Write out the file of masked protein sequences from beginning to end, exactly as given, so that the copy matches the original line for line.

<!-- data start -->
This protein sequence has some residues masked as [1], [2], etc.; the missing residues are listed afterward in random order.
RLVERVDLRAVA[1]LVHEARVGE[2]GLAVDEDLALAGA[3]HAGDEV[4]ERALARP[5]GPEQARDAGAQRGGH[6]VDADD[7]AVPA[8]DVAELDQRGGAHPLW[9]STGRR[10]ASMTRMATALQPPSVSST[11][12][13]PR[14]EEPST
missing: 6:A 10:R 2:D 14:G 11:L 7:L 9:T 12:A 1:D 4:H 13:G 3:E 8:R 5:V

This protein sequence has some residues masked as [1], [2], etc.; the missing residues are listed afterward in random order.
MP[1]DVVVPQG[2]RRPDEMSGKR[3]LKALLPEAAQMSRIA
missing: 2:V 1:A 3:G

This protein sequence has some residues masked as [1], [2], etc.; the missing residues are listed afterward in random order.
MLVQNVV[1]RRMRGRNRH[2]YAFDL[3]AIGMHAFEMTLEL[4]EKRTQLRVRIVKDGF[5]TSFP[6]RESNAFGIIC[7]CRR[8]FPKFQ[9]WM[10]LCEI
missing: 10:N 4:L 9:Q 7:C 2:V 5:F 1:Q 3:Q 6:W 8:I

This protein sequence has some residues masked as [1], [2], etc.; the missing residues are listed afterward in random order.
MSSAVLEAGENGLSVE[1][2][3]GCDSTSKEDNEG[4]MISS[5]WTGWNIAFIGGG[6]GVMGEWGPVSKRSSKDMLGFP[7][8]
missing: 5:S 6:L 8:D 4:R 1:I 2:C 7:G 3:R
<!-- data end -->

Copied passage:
This protein sequence has some residues masked as [1], [2], etc.; the missing residues are listed afterward in random order.
RLVERVDLRAVA[1]LVHEARVGE[2]GLAVDEDLALAGA[3]HAGDEV[4]ERALARP[5]GPEQARDAGAQRGGH[6]VDADD[7]AVPA[8]DVAELDQRGGAHPLW[9]STGRR[10]ASMTRMATALQPPSVSST[11][12][13]PR[14]EEPST
missing: 6:A 10:R 2:D 14:G 11:L 7:L 9:T 12:A 1:D 4:H 13:G 3:E 8:R 5:V

This protein sequence has some residues masked as [1], [2], etc.; the missing residues are listed afterward in random order.
MP[1]DVVVPQG[2]RRPDEMSGKR[3]LKALLPEAAQMSRIA
missing: 2:V 1:A 3:G

This protein sequence has some residues masked as [1], [2], etc.; the missing residues are listed afterward in random order.
MLVQNVV[1]RRMRGRNRH[2]YAFDL[3]AIGMHAFEMTLEL[4]EKRTQLRVRIVKDGF[5]TSFP[6]RESNAFGIIC[7]CRR[8]FPKFQ[9]WM[10]LCEI
missing: 10:N 4:L 9:Q 7:C 2:V 5:F 1:Q 3:Q 6:W 8:I

This protein sequence has some residues masked as [1], [2], etc.; the missing residues are listed afterward in random order.
MSSAVLEAGENGLSVE[1][2][3]GCDSTSKEDNEG[4]MISS[5]WTGWNIAFIGGG[6]GVMGEWGPVSKRSSKDMLGFP[7][8]
missing: 5:S 6:L 8:D 4:R 1:I 2:C 7:G 3:R